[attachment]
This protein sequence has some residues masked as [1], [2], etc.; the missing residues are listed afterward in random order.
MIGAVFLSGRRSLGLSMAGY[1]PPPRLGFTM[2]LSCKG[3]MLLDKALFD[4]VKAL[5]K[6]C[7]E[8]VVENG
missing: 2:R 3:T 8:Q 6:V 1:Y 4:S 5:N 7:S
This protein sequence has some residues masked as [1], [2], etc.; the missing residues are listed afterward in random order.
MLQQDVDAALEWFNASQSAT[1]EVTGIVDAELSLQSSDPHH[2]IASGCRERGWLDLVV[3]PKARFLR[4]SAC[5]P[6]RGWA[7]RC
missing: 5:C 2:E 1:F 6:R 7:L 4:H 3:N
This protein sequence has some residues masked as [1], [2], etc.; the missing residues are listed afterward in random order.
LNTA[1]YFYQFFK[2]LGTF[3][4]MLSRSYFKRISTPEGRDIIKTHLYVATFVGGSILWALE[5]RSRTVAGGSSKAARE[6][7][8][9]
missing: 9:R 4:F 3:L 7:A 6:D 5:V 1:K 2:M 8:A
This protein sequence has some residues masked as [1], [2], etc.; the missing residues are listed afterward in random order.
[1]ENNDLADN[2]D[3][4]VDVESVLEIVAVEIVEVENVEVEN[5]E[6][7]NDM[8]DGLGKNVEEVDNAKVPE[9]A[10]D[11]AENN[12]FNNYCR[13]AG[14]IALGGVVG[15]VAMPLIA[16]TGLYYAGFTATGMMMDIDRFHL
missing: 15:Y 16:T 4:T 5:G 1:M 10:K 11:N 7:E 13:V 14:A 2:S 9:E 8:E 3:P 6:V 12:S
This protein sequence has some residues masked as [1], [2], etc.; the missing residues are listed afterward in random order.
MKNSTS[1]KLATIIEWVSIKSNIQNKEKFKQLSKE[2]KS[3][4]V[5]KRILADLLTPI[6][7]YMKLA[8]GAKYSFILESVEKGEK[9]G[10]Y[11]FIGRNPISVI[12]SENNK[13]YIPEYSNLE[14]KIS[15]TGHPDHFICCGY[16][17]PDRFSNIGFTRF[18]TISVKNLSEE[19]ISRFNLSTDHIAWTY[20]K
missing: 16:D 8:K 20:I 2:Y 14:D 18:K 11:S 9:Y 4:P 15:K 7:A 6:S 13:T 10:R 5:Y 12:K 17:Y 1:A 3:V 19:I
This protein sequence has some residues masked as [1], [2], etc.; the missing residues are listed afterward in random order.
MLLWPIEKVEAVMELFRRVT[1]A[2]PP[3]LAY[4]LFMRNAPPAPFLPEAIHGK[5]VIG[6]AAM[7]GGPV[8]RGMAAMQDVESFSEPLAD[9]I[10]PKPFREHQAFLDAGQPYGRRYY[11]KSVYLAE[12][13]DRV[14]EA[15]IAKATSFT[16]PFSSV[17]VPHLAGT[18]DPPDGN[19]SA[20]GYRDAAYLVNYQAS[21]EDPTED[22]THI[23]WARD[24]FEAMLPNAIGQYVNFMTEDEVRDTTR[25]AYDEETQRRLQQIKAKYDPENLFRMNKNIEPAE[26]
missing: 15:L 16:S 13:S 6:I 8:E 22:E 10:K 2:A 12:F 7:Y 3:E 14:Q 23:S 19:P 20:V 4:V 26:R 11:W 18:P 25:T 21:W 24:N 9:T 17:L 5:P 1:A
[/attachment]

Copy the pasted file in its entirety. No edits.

This protein sequence has some residues masked as [1], [2], etc.; the missing residues are listed afterward in random order.
MIGAVFLSGRRSLGLSMAGY[1]PPPRLGFTM[2]LSCKG[3]MLLDKALFD[4]VKAL[5]K[6]C[7]E[8]VVENG
missing: 2:R 3:T 8:Q 6:V 1:Y 4:S 5:N 7:S
This protein sequence has some residues masked as [1], [2], etc.; the missing residues are listed afterward in random order.
MLQQDVDAALEWFNASQSAT[1]EVTGIVDAELSLQSSDPHH[2]IASGCRERGWLDLVV[3]PKARFLR[4]SAC[5]P[6]RGWA[7]RC
missing: 5:C 2:E 1:F 6:R 7:L 4:H 3:N
This protein sequence has some residues masked as [1], [2], etc.; the missing residues are listed afterward in random order.
LNTA[1]YFYQFFK[2]LGTF[3][4]MLSRSYFKRISTPEGRDIIKTHLYVATFVGGSILWALE[5]RSRTVAGGSSKAARE[6][7][8][9]
missing: 9:R 4:F 3:L 7:A 6:D 5:V 1:K 2:M 8:A
This protein sequence has some residues masked as [1], [2], etc.; the missing residues are listed afterward in random order.
[1]ENNDLADN[2]D[3][4]VDVESVLEIVAVEIVEVENVEVEN[5]E[6][7]NDM[8]DGLGKNVEEVDNAKVPE[9]A[10]D[11]AENN[12]FNNYCR[13]AG[14]IALGGVVG[15]VAMPLIA[16]TGLYYAGFTATGMMMDIDRFHL
missing: 15:Y 16:T 4:T 5:G 1:M 10:K 11:N 7:E 13:V 14:A 2:S 9:E 8:E 3:P 6:V 12:S
This protein sequence has some residues masked as [1], [2], etc.; the missing residues are listed afterward in random order.
MKNSTS[1]KLATIIEWVSIKSNIQNKEKFKQLSKE[2]KS[3][4]V[5]KRILADLLTPI[6][7]YMKLA[8]GAKYSFILESVEKGEK[9]G[10]Y[11]FIGRNPISVI[12]SENNK[13]YIPEYSNLE[14]KIS[15]TGHPDHFICCGY[16][17]PDRFSNIGFTRF[18]TISVKNLSEE[19]ISRFNLSTDHIAWTY[20]K
missing: 16:D 8:K 20:I 2:Y 14:D 18:K 11:S 9:Y 4:P 15:K 7:A 6:S 13:T 10:R 5:Y 12:K 17:Y 1:A 3:V 19:I
This protein sequence has some residues masked as [1], [2], etc.; the missing residues are listed afterward in random order.
MLLWPIEKVEAVMELFRRVT[1]A[2]PP[3]LAY[4]LFMRNAPPAPFLPEAIHGK[5]VIG[6]AAM[7]GGPV[8]RGMAAMQDVESFSEPLAD[9]I[10]PKPFREHQAFLDAGQPYGRRYY[11]KSVYLAE[12][13]DRV[14]EA[15]IAKATSFT[16]PFSSV[17]VPHLAGT[18]DPPDGN[19]SA[20]GYRDAAYLVNYQAS[21]EDPTED[22]THI[23]WARD[24]FEAMLPNAIGQYVNFMTEDEVRDTTR[25]AYDEETQRRLQQIKAKYDPENLFRMNKNIEPAE[26]
missing: 15:L 16:S 13:S 6:I 8:E 22:E 10:K 2:A 12:F 7:Y 3:E 14:Q 23:S 19:P 20:V 4:V 26:R 11:W 18:P 25:T 21:W 24:N 9:T 17:L 5:P 1:A